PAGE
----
It comes with most of the standard Mini features: That dinner plate-size speedometer in the center stack. (Mini does include a small digital readout of your speed behind the wheel, so you rarely find yourself looking at the analog gauge. But the center-stack speedometer is still probably too big, which means all four passengers can easily tell how fast you're going.)
For this model year, Mini has also improved the stereo system, though it remains one of the most confusing systems to use. There are buttons along the bottom of the stereo that you can use to change bands, and the volume knob is not connected with the stereo. Mini added a new Mini Connected system to the stereo, however, so that you can connect your iPhone easily. I found that system very easy to use.
There are other features I really like, such as the toggle switches along the bottom of the center stack that make it look almost like a military vehicle. But I never seem to get used to window-opening and -closing switches in the center. (This is often done for one of two reasons: It saves money or the cars are sold as right-hand and left-hand drive vehicles.)
It may get loud in here
And like all Minis, there is some quirkiness that some people learn to live with but I find annoying.
This bigger Countryman cabin produces even bigger noises. Road noise, engine noise, wind noise — this car is loud. I was forever adjusting the stereo to find the right volume to drown everything out. And the sport suspension, which helps provide it with a go-kart-like feel, adds to the noise.
It's still fun to drive. On the highway, my Countryman All4 felt solid and cruised along nicely. The Countryman is the first Mini to come with all-wheel drive, a feature many drivers will appreciate if they live where snow is a way of life.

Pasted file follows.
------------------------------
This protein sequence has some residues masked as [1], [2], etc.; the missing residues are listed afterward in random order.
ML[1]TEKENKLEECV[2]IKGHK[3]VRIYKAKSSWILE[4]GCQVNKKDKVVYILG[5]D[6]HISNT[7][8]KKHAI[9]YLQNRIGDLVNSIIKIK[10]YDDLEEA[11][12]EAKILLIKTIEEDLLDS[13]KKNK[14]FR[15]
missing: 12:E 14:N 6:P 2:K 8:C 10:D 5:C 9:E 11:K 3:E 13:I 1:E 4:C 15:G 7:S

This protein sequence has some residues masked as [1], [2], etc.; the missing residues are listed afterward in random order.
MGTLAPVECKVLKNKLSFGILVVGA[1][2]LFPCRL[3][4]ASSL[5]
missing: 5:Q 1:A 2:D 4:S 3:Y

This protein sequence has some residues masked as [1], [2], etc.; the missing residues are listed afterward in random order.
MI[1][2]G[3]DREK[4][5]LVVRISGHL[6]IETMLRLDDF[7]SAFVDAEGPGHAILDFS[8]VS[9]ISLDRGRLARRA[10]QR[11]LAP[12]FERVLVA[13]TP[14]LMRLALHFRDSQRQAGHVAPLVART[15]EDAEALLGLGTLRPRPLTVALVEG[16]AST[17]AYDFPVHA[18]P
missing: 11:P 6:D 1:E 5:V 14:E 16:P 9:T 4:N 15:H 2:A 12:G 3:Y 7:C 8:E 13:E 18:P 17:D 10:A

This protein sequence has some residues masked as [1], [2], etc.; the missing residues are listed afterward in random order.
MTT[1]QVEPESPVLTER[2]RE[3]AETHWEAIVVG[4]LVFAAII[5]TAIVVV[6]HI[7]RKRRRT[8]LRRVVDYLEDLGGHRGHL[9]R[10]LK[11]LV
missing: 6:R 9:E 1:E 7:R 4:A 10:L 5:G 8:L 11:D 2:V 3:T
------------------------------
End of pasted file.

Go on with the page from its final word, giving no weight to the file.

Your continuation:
Powered by a turbocharged 1.6-liter DOHC I-4 engine, the Countryman All4 packs plenty of power — 181 horsepower and 177 pound-feet of torque. I did not get to test the base model Countryman and wonder if its naturally aspirated 121-horsepower engine provides enough power to make this 3,000-pound Mini still feel fun.
Even with the six-speed automatic transmission, the Countryman felt quick and zippy. It weaves through traffic well, and the steering feels taut on every turn.
It also returns good gas mileage, up to 28 mpg in the city and 35 mpg on the highway.
There are few cars like a Mini, and that has always been its selling point. People love them. There are often waiting lists, and Mini buyers rarely get a deal at the dealership — Mini is always one of the vehicles sold with the least incentives (the big Countryman has a starting price of $22,350). For good reason — they're fun, affordable and just look cool.
But I wonder if Countryman owners will be as happy as their regular Cooper counterparts. Towing three more people along for the ride may sap some of that energy out of Countryman owners.
Maybe the car wasn't what gave Mini owners such verve. Some of the happiest drives are solitary. This Mini takes that away.